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The Wright Stuff: WTAE's Michelle Wright is all the buzz at the Flea

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We welcome WTAE's Michelle Wright to this month's Neighborhood Flea. Many of you will be familiar with her as a news anchor and personality - but what you may not have known is that she is also an accomplished beekeeper! We wanted to get you the buzz about Michelle's honey so we asked her a few questions about her sweet hobby! 

AND- she will have some of her bees on hand to meet you at the Flea.

Here is a quick video from last Friday where a bee's back is rubbed to calm it down! Check it out at the 2 min mark!

HONEY! Owning beehives is not for the faint of heart, it requires lots of love and a certain level of training. Tell us how you became interested in raising bees and where you were trained. And, have you ever been stung?! 

Yes! I've been stung four times. OUCH! But honey bees try not to sting unless you step on them or go after their honey.  I wear my full protective bee suit but my partner, Jim Fitzroy, wears no protection at all. I became interested after doing news reports for WTAE-TV about how honey bees are disappearing.  When I learned they are responsible for pollinating every third bite of food we take I began to understand the importance of their survival.  Without honey bees we'd have fewer selections of foods and they'd be much more expensive.  

HONEY BEE FACTS: 
It takes 768 honey bees to make 1 lb of honey 
Two million flowers are tapped to make 1 lb of honey 
A honey bee gathers 1/10 of a teaspoon of honey in an entire lifetime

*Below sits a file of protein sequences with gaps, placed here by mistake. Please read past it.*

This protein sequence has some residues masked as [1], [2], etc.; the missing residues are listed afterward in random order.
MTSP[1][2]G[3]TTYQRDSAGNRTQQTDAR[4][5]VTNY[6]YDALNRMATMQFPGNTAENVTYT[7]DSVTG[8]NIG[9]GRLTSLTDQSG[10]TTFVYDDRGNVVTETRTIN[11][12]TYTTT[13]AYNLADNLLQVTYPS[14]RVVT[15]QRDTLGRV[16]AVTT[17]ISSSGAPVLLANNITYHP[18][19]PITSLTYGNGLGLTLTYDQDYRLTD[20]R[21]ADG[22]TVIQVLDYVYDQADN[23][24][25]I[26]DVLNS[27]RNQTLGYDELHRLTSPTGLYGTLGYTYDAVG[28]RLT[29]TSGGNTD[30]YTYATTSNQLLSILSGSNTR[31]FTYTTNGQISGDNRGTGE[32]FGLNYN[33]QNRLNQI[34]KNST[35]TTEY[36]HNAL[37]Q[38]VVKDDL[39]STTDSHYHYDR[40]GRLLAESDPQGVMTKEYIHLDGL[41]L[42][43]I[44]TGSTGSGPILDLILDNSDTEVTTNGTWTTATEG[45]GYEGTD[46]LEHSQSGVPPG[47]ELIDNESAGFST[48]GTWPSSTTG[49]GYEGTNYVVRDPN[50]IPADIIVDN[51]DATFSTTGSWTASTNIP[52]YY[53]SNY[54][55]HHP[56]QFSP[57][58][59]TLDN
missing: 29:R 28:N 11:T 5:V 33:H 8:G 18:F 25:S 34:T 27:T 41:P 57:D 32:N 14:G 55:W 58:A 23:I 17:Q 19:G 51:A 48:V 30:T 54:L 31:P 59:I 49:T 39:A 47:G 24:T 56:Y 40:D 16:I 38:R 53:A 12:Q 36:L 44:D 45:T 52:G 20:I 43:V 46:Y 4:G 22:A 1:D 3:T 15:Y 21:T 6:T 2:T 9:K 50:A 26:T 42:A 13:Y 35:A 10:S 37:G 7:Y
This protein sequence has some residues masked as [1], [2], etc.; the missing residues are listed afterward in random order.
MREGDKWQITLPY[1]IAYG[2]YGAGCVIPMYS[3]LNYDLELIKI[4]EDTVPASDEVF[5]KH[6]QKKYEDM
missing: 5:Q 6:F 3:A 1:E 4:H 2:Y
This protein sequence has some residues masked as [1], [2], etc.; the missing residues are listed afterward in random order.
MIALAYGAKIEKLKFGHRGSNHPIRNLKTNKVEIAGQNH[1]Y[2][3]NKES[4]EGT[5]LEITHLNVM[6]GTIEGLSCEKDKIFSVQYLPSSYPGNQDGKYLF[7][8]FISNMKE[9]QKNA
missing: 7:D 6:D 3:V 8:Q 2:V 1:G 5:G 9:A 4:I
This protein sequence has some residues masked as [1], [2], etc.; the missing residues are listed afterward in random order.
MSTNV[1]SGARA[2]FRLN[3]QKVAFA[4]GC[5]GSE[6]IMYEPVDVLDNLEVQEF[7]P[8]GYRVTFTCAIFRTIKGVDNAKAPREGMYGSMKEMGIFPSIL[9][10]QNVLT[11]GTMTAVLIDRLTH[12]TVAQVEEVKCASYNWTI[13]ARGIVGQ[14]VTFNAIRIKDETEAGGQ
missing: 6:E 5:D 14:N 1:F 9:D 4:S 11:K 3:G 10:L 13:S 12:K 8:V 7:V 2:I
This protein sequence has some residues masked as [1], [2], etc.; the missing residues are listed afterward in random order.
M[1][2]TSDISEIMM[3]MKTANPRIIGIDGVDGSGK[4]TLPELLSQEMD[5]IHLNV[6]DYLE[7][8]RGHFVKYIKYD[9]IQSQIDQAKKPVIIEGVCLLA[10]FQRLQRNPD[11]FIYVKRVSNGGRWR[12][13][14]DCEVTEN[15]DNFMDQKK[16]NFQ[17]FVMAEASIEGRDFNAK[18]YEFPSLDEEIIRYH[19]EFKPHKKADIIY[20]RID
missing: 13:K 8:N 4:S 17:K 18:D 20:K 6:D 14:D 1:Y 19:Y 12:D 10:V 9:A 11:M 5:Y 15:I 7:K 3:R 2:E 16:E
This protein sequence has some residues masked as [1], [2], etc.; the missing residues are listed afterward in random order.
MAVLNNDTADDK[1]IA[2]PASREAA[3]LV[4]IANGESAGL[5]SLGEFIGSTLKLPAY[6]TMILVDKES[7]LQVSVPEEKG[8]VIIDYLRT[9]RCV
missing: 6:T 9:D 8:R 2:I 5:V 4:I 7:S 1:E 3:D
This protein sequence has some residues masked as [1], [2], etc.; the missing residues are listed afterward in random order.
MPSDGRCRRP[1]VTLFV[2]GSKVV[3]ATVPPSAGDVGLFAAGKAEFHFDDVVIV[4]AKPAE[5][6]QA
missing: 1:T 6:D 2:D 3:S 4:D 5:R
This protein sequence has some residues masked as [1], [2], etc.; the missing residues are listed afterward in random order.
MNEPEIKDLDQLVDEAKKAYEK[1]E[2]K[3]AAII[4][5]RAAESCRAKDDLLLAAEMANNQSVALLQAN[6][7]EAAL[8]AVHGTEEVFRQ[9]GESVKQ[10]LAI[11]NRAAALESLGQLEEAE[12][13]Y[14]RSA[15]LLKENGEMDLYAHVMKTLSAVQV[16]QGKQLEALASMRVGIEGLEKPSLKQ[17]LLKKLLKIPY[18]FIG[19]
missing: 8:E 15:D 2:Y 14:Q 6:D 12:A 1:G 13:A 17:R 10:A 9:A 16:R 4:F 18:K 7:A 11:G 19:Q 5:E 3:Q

Honey bees fly the equivalent of twice around the world to gather one pound of honey. 
Each hive has about 60,000 residents (which means this Spring the population of The Wright Stuff hives will be more than the population of Pittsburgh!) 

Are your bees kept near home or are they a part of a community hive? 

I have my hives in Penn Hills but I'm expanding this Spring to various farms in the area. 

How do you recommend shoppers use The Wright Stuff honey products? Do you have a favorite recipe you'd like to share?  

I am going to bring raw honey,  raw honeycomb, lotion with beeswax and essential oils, and amazing artwork using my beeswax.  The honeycomb is a great addition to a charcuterie plate. I have a lot of favorite ways to use the raw liquid honey.  

Here are two recipes.  I love using honey and soy sauce to make a glaze over salmon and then putting a chunk of real honeycomb on top. YUM!  But my favorite of all is to put honey on a hot buttered biscuit.  That's my weakness.

Ingredients
2 tablespoons honey
2 tablespoons soy sauce
1 1/2 tablespoons fresh lime juice
2 teaspoons Dijon mustard
1 tablespoon water
2 teaspoons vegetable oil
two 6-ounce pieces salmon fillet
preparation

In a small bowl whisk together honey, soy sauce, lime juice, mustard, and water. In a small non-stick skillet heat oil over moderately high heat until hot but not smoking and cook salmon 2 to 3 minutes on each side, or until golden and just cooked through. Transfer salmon to 2 plates. Add honey glaze to skillet and simmer, stirring, 1 minute. Pour glaze over salmon.

When are the best times of year to harvest and sell your bees' honey? Where else can shoppers find your products throughout the year? 

I harvest twice a year. Once in the middle of June and the other in September.  The light-colored Spring honey has a light flavor while the dark gorgeous Fall honey has a bit of a stronger taste. Right now the only place you can find my honey is at festivals such as Neighborhood Flea!